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When A Sponsor Wants To Proceed On A COVID Product, US FDA Almost Never Says No

When A Sponsor Wants To Proceed On A COVID Product, US FDA Almost Never Says No

Source : 'The Pink Sheet'

US Food and Drug Administration officials do not appear overly interested in tamping down the unprecedented interest in finding a treatment for the coronavirus, despite the enormous workload it is generating.

In an interview with the Pink Sheet, Robert Temple, FDA Center for Drug Evaluation and Research deputy center director for clinical science, said it is rare that proposals to test potential coronavirus treatments are turned away for lack of evidence, particularly when repurposing that has already been studied or approved for another indication.

“It certainly is true that many of the drugs people are looking at in the hope that they'll have antiviral properties have not much evidence that they're going to be doing that,” Temple said. “But it's still worth trying.”

Jacqueline Corrigan-Curay FDA

“We don't try to stop them,” Temple added. “It's very unusual for us to say, No, you don't have enough evidence to proceed. That would be something very unusual. Unless the drug's really toxic or something.”

One area where the agency does try to influence the direction of research more aggressively is trial design, with a preference towards keeping things simple. (See sidebar.) 

Jacqueline Corrigan-Curay, director of the CDER Office of Medical Policy, who also participated in the interview, said so far there are no visible trends or common concerns among the hundreds of coronavirus proposals submitted.

“I don't think I would say, we have mistakes that we can point to,” she said. “Certainly you want to sort of find what's the most promising new therapeutic to work with and how to get the trials designed in a way that's going to give data that will be informative, and move us forward.”

Corrigan-Curay said that one positive from all the ideas that have made it to the agency is that so many are of sufficient quality that they can open an IND.

Temple said the level of interest is staggering. But Corrigan-Curay would not say the workload is overwhelming. She said many staffers have stepped up to meet many challenges.

“I think the need is being met, to reach out to make sure … we're getting those inquiries to the right people and they're being addressed,” Corrigan-Curay said.

“It'd be hard to identify what we think is a higher priority than getting answers to these questions promptly and properly,” Temple added. “It's hard to think of anything more important.”

FDA officials shifted many staffers and adjusted timelines in order to move as many potential coronavirus treatment proposals and protocols forward as possible. The agency’s Coronavirus Treatment Acceleration Program (CTAP) as of 11 May had approved 144 active trials for therapeutic agents and had another 457 development programs in the planning stages.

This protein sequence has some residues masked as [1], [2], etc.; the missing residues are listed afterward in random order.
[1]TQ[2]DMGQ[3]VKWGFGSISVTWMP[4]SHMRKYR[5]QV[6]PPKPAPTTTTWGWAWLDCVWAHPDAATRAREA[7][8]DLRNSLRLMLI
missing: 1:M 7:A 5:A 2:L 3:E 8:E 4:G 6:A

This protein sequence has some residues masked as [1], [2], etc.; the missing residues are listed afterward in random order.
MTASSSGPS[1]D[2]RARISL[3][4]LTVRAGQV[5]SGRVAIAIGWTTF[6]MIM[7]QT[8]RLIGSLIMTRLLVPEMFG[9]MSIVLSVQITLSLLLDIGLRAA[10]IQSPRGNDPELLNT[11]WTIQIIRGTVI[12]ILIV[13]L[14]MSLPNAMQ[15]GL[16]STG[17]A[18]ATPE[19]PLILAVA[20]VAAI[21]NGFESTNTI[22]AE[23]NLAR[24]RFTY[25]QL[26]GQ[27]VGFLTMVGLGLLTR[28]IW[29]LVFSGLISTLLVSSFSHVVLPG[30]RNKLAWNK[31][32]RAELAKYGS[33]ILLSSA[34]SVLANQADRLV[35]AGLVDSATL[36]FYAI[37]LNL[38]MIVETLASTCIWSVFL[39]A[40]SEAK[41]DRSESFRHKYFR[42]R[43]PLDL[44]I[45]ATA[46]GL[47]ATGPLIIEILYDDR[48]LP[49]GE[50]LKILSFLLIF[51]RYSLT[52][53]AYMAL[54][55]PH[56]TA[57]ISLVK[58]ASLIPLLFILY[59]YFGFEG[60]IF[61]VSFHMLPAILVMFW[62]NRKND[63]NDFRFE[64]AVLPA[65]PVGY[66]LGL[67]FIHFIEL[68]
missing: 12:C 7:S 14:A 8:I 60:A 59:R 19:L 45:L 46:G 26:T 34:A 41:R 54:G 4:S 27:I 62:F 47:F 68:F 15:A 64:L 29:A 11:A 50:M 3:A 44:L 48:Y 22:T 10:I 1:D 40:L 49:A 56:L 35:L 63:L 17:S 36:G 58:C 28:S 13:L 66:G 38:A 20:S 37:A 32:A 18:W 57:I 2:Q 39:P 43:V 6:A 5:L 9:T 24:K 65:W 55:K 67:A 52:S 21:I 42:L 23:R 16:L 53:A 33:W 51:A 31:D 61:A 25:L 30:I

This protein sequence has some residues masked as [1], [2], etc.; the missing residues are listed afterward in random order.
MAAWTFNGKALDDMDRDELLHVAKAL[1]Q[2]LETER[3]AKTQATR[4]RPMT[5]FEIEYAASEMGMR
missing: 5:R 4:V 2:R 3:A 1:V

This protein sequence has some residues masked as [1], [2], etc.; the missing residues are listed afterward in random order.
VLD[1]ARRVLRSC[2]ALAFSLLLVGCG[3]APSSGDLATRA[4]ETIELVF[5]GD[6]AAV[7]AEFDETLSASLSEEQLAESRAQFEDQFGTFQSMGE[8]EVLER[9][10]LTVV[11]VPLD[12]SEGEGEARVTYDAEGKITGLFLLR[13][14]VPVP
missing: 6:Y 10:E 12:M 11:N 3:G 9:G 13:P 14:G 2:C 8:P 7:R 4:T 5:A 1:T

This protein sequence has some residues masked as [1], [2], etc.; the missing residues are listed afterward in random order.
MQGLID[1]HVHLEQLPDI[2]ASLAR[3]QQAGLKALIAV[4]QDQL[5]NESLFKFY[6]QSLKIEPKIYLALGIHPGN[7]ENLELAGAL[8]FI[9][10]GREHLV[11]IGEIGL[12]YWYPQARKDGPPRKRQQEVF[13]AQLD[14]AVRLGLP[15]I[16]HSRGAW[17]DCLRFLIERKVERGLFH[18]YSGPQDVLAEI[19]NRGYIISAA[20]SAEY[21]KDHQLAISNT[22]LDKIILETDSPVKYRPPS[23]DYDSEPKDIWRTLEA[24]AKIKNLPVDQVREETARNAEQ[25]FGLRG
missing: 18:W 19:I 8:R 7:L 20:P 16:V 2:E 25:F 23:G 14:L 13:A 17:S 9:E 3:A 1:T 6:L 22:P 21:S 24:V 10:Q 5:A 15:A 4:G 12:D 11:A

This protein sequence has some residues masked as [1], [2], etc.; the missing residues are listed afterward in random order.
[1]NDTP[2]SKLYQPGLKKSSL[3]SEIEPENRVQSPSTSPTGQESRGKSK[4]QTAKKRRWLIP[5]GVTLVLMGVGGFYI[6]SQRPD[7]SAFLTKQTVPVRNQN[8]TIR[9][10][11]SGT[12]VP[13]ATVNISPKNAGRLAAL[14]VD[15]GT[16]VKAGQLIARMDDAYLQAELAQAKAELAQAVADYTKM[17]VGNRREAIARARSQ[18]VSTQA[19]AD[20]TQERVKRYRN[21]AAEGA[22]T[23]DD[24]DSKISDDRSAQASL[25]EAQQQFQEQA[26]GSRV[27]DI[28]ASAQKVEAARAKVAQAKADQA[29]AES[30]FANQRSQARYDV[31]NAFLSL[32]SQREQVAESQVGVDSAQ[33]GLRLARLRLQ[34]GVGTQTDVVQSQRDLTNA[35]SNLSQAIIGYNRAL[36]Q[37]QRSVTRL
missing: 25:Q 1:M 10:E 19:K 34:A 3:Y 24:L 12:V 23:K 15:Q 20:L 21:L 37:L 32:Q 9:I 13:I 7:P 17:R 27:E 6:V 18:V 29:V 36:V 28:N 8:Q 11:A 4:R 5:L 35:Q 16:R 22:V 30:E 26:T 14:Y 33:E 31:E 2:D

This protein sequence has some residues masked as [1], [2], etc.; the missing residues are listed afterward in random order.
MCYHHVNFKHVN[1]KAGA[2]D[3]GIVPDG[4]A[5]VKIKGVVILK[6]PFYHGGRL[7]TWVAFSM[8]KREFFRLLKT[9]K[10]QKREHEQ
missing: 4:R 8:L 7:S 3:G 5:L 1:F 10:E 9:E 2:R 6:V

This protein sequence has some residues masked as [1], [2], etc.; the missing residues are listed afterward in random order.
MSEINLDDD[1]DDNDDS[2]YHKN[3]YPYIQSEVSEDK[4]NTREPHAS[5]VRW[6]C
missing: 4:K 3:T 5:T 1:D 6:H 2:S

The numbers are remarkable, not only for the stakeholder interest, but also for the FDA ability to move the high volume of proposals forward. On 19 April, there were 72 active trials for therapeutic agents and 211 in planning stages. The totals increased 100% and 117%, respectively, in less than a month.

And when CTAP was announced on 31 March, there were 10 potential therapies in active trials and 15 in the planning stages. ("US FDA Greenlighting Dozens Of New Trials For Coronavirus Therapeutics" "Pink Sheet" )

Robert Temple FDA

Indeed, the search for a coronavirus treatment and vaccine quickly became the focus for the FDA soon after the outbreak escalated in the US. 

Even so, Corrigan-Curay and Temple also emphasized that non-coronavirus work at the agency continues, although some things are not moving perfectly.

“It's not as if the agency has shut down everything else to work on this,” Corrigan-Curay said.

The agency has issued guidance for sponsors on how to conduct clinical trials that have been interrupted or altered because of coronavirus. FDA officials recommended sponsors work to limit variability to ensure data collection will be useful for regulatory purposes. ("For COVIDImpacted Trials Investigators Should Practice Remote Assessments Beforehand US FDA Says" "Pink Sheet" )

Other FDA officials have said that some non-coronavirus activity has been shelved temporarily, with guidance development among them. ("Back To Normal US FDA Schedules InPerson Meeting But Pauses NonCOVID Guidance Development" "Pink Sheet" )

And some user fee goals may be missed as work is set aside for pending coronavirus-related issues, but assessments continue to run smoothly, Woodcock has said. ("CDERs Woodcock On COVID19 Missed User Fees Unlikely But Some Work Will Be Set Aside" "Pink Sheet" )

By Derrick Gingery